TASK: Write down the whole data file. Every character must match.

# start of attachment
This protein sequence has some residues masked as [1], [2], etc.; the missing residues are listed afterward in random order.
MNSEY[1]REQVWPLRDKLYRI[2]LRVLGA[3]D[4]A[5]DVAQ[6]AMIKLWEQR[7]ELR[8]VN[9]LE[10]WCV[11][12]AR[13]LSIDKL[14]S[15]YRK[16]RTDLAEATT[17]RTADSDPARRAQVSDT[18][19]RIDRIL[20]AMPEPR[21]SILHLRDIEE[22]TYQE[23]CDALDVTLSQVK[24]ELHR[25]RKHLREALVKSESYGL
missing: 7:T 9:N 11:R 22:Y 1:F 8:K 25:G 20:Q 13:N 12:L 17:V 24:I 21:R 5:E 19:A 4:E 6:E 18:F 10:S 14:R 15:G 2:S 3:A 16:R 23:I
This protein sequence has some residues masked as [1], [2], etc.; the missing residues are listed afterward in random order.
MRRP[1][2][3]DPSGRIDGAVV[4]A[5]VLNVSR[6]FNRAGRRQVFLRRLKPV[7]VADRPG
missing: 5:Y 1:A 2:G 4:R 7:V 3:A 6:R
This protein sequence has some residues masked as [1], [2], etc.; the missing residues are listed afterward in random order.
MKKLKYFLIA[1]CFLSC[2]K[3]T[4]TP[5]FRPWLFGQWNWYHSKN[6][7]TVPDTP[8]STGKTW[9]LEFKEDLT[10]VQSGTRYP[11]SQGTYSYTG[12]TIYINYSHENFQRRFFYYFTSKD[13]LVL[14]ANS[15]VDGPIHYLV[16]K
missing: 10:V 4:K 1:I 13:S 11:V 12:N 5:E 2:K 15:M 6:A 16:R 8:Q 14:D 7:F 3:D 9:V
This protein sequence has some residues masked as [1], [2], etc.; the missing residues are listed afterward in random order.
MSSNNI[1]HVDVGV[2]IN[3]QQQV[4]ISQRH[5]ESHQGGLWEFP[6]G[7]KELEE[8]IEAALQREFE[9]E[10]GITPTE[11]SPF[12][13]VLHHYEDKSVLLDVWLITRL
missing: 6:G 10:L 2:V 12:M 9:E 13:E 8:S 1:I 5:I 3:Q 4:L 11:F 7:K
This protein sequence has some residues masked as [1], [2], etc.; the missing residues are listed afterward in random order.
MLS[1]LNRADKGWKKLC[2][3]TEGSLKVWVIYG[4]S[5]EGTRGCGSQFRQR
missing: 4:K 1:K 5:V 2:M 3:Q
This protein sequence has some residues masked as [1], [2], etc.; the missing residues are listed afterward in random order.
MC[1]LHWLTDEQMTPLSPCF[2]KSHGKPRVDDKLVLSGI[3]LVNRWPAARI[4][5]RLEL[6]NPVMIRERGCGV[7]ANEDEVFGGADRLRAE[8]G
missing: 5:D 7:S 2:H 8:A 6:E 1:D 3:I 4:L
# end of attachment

This protein sequence has some residues masked as [1], [2], etc.; the missing residues are listed afterward in random order.
MNSEY[1]REQVWPLRDKLYRI[2]LRVLGA[3]D[4]A[5]DVAQ[6]AMIKLWEQR[7]ELR[8]VN[9]LE[10]WCV[11][12]AR[13]LSIDKL[14]S[15]YRK[16]RTDLAEATT[17]RTADSDPARRAQVSDT[18][19]RIDRIL[20]AMPEPR[21]SILHLRDIEE[22]TYQE[23]CDALDVTLSQVK[24]ELHR[25]RKHLREALVKSESYGL
missing: 7:T 9:N 11:R 22:Y 1:F 8:K 25:G 20:Q 13:N 12:L 17:V 24:I 21:R 5:E 19:A 4:E 6:E 18:F 10:S 14:R 15:G 2:S 3:A 16:R 23:I
This protein sequence has some residues masked as [1], [2], etc.; the missing residues are listed afterward in random order.
MRRP[1][2][3]DPSGRIDGAVV[4]A[5]VLNVSR[6]FNRAGRRQVFLRRLKPV[7]VADRPG
missing: 5:Y 1:A 2:G 4:R 7:V 3:A 6:R
This protein sequence has some residues masked as [1], [2], etc.; the missing residues are listed afterward in random order.
MKKLKYFLIA[1]CFLSC[2]K[3]T[4]TP[5]FRPWLFGQWNWYHSKN[6][7]TVPDTP[8]STGKTW[9]LEFKEDLT[10]VQSGTRYP[11]SQGTYSYTG[12]TIYINYSHENFQRRFFYYFTSKD[13]LVL[14]ANS[15]VDGPIHYLV[16]K
missing: 10:V 4:K 1:I 13:S 11:V 12:N 5:E 2:K 15:M 6:A 16:R 8:Q 14:D 7:F 3:D 9:V
This protein sequence has some residues masked as [1], [2], etc.; the missing residues are listed afterward in random order.
MSSNNI[1]HVDVGV[2]IN[3]QQQV[4]ISQRH[5]ESHQGGLWEFP[6]G[7]KELEE[8]IEAALQREFE[9]E[10]GITPTE[11]SPF[12][13]VLHHYEDKSVLLDVWLITRL
missing: 6:G 10:L 2:V 12:M 9:E 13:E 8:S 1:I 5:I 3:Q 4:L 11:F 7:K
This protein sequence has some residues masked as [1], [2], etc.; the missing residues are listed afterward in random order.
MLS[1]LNRADKGWKKLC[2][3]TEGSLKVWVIYG[4]S[5]EGTRGCGSQFRQR
missing: 4:K 1:K 5:V 2:M 3:Q
This protein sequence has some residues masked as [1], [2], etc.; the missing residues are listed afterward in random order.
MC[1]LHWLTDEQMTPLSPCF[2]KSHGKPRVDDKLVLSGI[3]LVNRWPAARI[4][5]RLEL[6]NPVMIRERGCGV[7]ANEDEVFGGADRLRAE[8]G
missing: 5:D 7:S 2:H 8:A 6:E 1:D 3:I 4:L